It was a pretty cool experience seeing what a large commercial fishing vessel looks like, both inside and out. Mostly though, I enjoyed the opportunity to identify a wide variety of Alaskan groundfish species. Some of these fish looked familiar from the years I had spent working in fisheries in California, but others I had never even heard of or had only seen in books.

Species caught on different tows. Some hauls consisted of a wide range of species (left) while others were much less diverse (right). Photo Credit: Nancy Roberson

Among my favorite items found on the sorting table were the invertebrates. With deepwater tows, we got to see some pretty gnarly looking sponges, molluscs that look like hot dogs (one is actually called the “sandy hot dog” because it quite literally looks like you dropped an uncooked hot dog in the sand), and the sea mouse, a polychaete worm that I once used as inspiration for a very geeky Halloween costume. We also caught some sad-looking flatfish that we morbidly decided to collect eye parasites from.

Cool finds: some of the more interesting and rarely captured trawl specimens (left: sponge, right: juvenile arrowtooth flounder with eye parasites). Photo Credit: Cheryl Barnes

But it wasn’t always rainbows and roses. Occasionally, we’d get really “lucky” and bring up a net completely full of super sticky mud that we’d have to struggle through to find its biological inhabitants. One such tow took us four and a half hours to get through. Because we worked well past lunch, it made for a lot of very hangry scientists.


One of three net dumps on the sorting table resulting from a “mud tow”
Photo Credit: Cheryl Barnes

Of the more feel-good moments was when I could immediately release live fish from the haul. This, I loved, probably because I’ve spent so much time using catch and release survey methods. Rockfishes experience barotrauma, where the air in their swim bladder expands as they are brought through the water column, making it difficult for them to swim back to depth after processing. Like flatfishes, it is also difficult to identify their sex without cutting them open to get a good look at their internal organs. However, lingcod and spiny dogfish come up in relatively good condition and their sex can be easily determined from the outside (yes, we love checking out fish junk). This made is possible to quickly collect the data we needed and let them go alive. And even though this meant getting the occasional tail slap to the face, it was well worth it to watch them swim away after we were done with them.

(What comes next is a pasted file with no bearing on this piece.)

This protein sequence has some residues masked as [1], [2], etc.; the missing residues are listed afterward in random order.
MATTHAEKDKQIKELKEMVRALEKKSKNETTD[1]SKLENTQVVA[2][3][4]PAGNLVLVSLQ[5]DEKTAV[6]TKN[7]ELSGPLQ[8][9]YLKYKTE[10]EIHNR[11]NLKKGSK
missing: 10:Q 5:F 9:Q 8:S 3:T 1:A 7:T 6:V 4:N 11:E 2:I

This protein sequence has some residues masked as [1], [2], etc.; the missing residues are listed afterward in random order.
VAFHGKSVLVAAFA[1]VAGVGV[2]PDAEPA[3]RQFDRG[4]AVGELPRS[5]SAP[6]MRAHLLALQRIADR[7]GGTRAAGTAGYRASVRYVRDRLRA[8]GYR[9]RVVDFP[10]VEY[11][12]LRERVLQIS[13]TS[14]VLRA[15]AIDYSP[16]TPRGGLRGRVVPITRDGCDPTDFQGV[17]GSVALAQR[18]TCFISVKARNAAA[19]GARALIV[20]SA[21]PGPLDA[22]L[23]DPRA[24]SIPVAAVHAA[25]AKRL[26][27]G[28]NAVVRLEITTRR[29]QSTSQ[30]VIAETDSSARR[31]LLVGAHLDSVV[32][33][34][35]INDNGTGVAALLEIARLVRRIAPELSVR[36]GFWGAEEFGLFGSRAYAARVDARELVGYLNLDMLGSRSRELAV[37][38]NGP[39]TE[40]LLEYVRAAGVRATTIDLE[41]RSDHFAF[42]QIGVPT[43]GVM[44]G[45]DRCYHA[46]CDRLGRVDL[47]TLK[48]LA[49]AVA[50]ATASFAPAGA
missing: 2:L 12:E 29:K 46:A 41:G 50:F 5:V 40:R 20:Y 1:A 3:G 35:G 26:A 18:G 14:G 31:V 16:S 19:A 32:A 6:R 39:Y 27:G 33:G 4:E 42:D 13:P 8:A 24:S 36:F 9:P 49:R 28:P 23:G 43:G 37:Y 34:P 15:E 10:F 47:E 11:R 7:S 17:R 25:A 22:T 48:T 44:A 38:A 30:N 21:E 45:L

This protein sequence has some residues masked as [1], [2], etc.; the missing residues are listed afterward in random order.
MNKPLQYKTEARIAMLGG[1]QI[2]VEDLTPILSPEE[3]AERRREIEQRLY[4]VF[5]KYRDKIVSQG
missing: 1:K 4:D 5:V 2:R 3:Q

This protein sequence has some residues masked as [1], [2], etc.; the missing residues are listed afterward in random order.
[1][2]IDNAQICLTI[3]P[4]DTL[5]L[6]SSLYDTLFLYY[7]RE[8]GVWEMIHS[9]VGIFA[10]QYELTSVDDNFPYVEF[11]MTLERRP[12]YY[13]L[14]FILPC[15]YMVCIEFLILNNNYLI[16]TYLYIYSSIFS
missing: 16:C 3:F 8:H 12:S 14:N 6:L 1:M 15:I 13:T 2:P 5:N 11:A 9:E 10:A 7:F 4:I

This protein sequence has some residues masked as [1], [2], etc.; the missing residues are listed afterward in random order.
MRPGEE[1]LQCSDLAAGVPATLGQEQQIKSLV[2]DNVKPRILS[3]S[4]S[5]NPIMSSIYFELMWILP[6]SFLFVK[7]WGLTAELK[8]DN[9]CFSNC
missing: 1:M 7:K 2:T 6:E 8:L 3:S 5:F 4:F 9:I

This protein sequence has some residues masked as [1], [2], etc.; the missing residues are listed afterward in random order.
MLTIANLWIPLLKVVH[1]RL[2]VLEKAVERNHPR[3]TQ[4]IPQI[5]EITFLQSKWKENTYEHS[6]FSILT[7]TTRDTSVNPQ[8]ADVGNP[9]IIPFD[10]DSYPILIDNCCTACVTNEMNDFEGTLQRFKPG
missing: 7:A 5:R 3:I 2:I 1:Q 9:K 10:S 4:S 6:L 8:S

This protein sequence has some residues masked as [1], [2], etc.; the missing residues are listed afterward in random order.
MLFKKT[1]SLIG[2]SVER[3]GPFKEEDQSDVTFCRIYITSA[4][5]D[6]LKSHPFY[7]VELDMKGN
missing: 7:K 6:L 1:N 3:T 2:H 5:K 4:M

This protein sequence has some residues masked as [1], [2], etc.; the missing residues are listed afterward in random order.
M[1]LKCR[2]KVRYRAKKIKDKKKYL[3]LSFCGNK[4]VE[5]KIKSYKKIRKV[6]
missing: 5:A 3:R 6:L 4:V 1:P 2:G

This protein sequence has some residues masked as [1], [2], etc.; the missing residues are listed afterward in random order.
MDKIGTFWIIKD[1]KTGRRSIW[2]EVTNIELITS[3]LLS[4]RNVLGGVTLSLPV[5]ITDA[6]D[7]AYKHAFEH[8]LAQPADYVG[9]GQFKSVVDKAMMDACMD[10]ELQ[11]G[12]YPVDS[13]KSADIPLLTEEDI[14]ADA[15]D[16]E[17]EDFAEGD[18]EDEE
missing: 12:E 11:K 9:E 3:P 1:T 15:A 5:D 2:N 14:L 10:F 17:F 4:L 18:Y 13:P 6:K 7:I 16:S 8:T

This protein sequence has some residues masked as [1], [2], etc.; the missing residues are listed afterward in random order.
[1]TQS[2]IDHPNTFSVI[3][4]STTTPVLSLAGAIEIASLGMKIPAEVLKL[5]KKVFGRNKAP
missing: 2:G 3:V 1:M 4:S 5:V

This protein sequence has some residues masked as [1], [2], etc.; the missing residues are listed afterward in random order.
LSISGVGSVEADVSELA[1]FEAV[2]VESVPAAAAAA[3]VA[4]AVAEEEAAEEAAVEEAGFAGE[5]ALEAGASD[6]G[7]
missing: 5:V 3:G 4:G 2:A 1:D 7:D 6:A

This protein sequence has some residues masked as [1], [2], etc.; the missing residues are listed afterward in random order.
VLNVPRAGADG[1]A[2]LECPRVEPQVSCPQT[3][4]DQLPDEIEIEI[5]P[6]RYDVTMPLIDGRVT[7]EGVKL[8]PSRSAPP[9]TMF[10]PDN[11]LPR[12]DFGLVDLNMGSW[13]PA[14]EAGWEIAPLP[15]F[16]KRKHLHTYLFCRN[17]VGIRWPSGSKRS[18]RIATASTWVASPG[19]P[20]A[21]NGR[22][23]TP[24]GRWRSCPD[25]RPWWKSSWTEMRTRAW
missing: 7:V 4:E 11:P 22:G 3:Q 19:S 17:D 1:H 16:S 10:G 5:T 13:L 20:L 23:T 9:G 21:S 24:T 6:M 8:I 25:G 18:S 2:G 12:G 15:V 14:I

Cheryl Barnes posing with a big lady lingcod just before processing and release
Photo Credit: Nancy Roberson

Though we mostly enjoyed processing fish day in and day out, everyone was pretty stoked when we pulled up the last tow of the survey. It signified our imminent ability to step foot on land, grab a cold beer, and sleep in our own beds. Even without the constant rocking of the boat that lulled me to sleep every night during the survey, I was ready to spread out again, return to my own space, and close my eyes without hearing the ever-present clanking and engine noise.


Science crew celebrating our final tow of the survey
Photo Credit: Nancy Roberson

It’s been two weeks since I got home and I definitely miss the sunshine out on the open ocean. It’s been an exceptionally rainy summer here in Juneau and I am no longer able to simply climb to the upper deck when I want to bask in the glory of blue skies and calm water. I also miss chatting with our gregarious captain and crew, though I hope to stay in touch. And instead of flinging fish, listening to wise crack after wise crack, selecting from unreasonably diverse ice cream flavors, and passing by magically refilled bowls of bite-sized chocolates in the galley, I’ll be staring at a computer screen, reading scientific papers, and writing code for the rest of my days (or the next two years…it’s yet to be determined).


Sunset captured from the F/V Ocean Explorer in Ketchikan, AK.
Photo Credit: Cheryl Barnes

Read more about Cheryl’s research on our current projects page. For more information about NOAA’s research program in Alaska, visit the Resource Assessment and Conservation Engineering Division (RACE) and Resource Ecology and Ecosystem Modeling Division (REEM) online.

The 7-Minute Workout: Beach Seining Edition

by Anne Beaudreau

A few years ago, I learned about a too-good-to-be-true workout plan that is scientifically proven to do as much for your body in 7 minutes as several hours of running or biking. The so-called 7-Minute Workout is high-intensity interval training, involving 12 exercises that are done for 30 seconds each with 10 second breaks in between. According to the experts, you need to “hover at about an 8 on a discomfort scale of 1 to 10”1 to make it really effective.

That sounds pretty good, but don’t you think there’s a more enjoyable way to get a full-body workout? I’m here to tell you that there is, and it’s called beach seining in the intertidal. On 4-8 days each month during spring and summer, Master’s student Doug Duncan and his crew (sometimes including me) get up at the crack of dawn, load up the truck, launch the skiff, and venture out to estuary sites along the Juneau road system to catch fish. We didn’t want to keep our great workout plan a secret, so here’s the scoop. There are only 8 exercises, because that is all you need to hit 8 on the discomfort scale!